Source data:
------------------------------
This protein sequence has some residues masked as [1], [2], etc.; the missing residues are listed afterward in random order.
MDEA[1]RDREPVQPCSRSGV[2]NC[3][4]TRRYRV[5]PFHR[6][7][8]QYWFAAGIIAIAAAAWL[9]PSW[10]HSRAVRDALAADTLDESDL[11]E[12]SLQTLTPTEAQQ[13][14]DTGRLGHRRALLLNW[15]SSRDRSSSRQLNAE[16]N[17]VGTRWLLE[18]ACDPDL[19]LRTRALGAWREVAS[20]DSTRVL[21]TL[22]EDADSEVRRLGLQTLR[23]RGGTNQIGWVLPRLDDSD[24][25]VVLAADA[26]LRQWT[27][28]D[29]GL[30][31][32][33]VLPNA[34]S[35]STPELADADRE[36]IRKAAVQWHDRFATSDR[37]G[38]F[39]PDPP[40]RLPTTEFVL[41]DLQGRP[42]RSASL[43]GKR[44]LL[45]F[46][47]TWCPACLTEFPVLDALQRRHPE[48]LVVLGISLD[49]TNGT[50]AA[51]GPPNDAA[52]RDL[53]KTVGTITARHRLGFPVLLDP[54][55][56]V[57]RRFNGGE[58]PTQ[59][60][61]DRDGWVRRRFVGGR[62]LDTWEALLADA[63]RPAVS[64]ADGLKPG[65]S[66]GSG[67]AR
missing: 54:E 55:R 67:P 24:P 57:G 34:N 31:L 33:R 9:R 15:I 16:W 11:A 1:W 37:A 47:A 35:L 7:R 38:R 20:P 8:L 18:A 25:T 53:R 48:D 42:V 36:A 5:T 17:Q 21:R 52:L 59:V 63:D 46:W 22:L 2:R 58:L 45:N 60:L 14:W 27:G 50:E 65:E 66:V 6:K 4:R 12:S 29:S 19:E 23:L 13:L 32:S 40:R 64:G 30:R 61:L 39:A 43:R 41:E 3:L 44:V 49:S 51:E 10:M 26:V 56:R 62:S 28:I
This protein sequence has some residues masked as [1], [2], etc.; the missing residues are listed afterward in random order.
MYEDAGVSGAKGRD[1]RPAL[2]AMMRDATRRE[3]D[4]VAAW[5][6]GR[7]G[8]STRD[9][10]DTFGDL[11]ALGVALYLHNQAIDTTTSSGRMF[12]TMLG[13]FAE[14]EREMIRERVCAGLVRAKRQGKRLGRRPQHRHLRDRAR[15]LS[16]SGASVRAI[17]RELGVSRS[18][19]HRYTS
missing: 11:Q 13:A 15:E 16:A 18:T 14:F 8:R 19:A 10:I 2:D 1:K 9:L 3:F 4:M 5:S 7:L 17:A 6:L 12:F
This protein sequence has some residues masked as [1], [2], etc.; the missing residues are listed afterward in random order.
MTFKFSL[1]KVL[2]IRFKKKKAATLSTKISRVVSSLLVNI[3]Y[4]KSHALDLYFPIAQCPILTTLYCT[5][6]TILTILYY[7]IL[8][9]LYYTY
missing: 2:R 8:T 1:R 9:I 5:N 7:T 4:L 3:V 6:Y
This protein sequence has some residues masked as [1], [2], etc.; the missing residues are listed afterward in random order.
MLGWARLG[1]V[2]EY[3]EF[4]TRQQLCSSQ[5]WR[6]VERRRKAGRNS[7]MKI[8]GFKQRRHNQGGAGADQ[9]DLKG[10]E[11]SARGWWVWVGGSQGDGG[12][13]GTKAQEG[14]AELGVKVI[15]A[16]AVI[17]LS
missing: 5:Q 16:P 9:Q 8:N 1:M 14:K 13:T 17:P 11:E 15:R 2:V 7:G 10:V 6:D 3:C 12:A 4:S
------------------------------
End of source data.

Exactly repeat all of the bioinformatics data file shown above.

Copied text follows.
This protein sequence has some residues masked as [1], [2], etc.; the missing residues are listed afterward in random order.
MDEA[1]RDREPVQPCSRSGV[2]NC[3][4]TRRYRV[5]PFHR[6][7][8]QYWFAAGIIAIAAAAWL[9]PSW[10]HSRAVRDALAADTLDESDL[11]E[12]SLQTLTPTEAQQ[13][14]DTGRLGHRRALLLNW[15]SSRDRSSSRQLNAE[16]N[17]VGTRWLLE[18]ACDPDL[19]LRTRALGAWREVAS[20]DSTRVL[21]TL[22]EDADSEVRRLGLQTLR[23]RGGTNQIGWVLPRLDDSD[24][25]VVLAADA[26]LRQWT[27][28]D[29]GL[30][31][32][33]VLPNA[34]S[35]STPELADADRE[36]IRKAAVQWHDRFATSDR[37]G[38]F[39]PDPP[40]RLPTTEFVL[41]DLQGRP[42]RSASL[43]GKR[44]LL[45]F[46][47]TWCPACLTEFPVLDALQRRHPE[48]LVVLGISLD[49]TNGT[50]AA[51]GPPNDAA[52]RDL[53]KTVGTITARHRLGFPVLLDP[54][55][56]V[57]RRFNGGE[58]PTQ[59][60][61]DRDGWVRRRFVGGR[62]LDTWEALLADA[63]RPAVS[64]ADGLKPG[65]S[66]GSG[67]AR
missing: 54:E 55:R 67:P 24:P 57:G 34:N 31:L 33:R 9:R 15:I 16:W 11:A 1:W 37:A 47:A 35:L 7:R 38:R 20:P 8:L 18:A 25:T 53:R 48:D 42:V 36:A 5:T 17:Q 21:R 52:L 59:V 63:D 46:W 22:L 2:R 58:L 45:N 60:L 14:W 27:G 50:E 65:E 66:V 6:K 4:R 12:S 29:S 19:E 23:L 13:L 32:S 40:R 64:G 30:R 61:L 39:A 43:R 41:E 3:L 44:V 49:S 51:E 10:M 26:V 56:R 62:S 28:I
This protein sequence has some residues masked as [1], [2], etc.; the missing residues are listed afterward in random order.
MYEDAGVSGAKGRD[1]RPAL[2]AMMRDATRRE[3]D[4]VAAW[5][6]GR[7]G[8]STRD[9][10]DTFGDL[11]ALGVALYLHNQAIDTTTSSGRMF[12]TMLG[13]FAE[14]EREMIRERVCAGLVRAKRQGKRLGRRPQHRHLRDRAR[15]LS[16]SGASVRAI[17]RELGVSRS[18][19]HRYTS
missing: 11:Q 13:A 15:E 16:A 18:T 14:F 8:R 19:A 10:I 2:D 1:K 9:L 3:F 4:M 5:S 7:L 17:A 6:L 12:F
This protein sequence has some residues masked as [1], [2], etc.; the missing residues are listed afterward in random order.
MTFKFSL[1]KVL[2]IRFKKKKAATLSTKISRVVSSLLVNI[3]Y[4]KSHALDLYFPIAQCPILTTLYCT[5][6]TILTILYY[7]IL[8][9]LYYTY
missing: 2:R 8:T 1:R 9:I 5:N 7:T 4:L 3:V 6:Y
This protein sequence has some residues masked as [1], [2], etc.; the missing residues are listed afterward in random order.
MLGWARLG[1]V[2]EY[3]EF[4]TRQQLCSSQ[5]WR[6]VERRRKAGRNS[7]MKI[8]GFKQRRHNQGGAGADQ[9]DLKG[10]E[11]SARGWWVWVGGSQGDGG[12][13]GTKAQEG[14]AELGVKVI[15]A[16]AVI[17]LS
missing: 5:Q 16:P 9:Q 8:N 1:M 14:K 13:T 17:P 11:E 15:R 2:V 7:G 10:V 6:D 3:C 12:A 4:S